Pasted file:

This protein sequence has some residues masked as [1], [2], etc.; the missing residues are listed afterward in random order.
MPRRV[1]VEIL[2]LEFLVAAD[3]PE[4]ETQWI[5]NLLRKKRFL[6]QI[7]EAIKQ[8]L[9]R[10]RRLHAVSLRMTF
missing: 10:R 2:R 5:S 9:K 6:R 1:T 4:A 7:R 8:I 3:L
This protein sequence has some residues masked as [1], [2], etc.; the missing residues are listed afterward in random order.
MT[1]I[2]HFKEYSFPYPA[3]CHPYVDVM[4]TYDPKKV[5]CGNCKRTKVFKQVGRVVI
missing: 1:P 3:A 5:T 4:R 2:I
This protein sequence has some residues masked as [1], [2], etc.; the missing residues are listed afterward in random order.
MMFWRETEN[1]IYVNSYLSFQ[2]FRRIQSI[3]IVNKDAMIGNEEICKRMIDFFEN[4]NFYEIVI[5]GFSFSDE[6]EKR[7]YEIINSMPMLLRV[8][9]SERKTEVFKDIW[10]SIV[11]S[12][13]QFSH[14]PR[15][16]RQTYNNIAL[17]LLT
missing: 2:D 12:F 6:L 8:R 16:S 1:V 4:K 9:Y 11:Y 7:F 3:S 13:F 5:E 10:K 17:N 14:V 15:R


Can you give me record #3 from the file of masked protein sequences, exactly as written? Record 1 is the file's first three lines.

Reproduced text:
This protein sequence has some residues masked as [1], [2], etc.; the missing residues are listed afterward in random order.
MMFWRETEN[1]IYVNSYLSFQ[2]FRRIQSI[3]IVNKDAMIGNEEICKRMIDFFEN[4]NFYEIVI[5]GFSFSDE[6]EKR[7]YEIINSMPMLLRV[8][9]SERKTEVFKDIW[10]SIV[11]S[12][13]QFSH[14]PR[15][16]RQTYNNIAL[17]LLT
missing: 2:D 12:F 6:L 8:R 16:S 1:V 4:K 9:Y 11:Y 7:F 3:S 13:F 5:E 10:K 17:N 14:V 15:R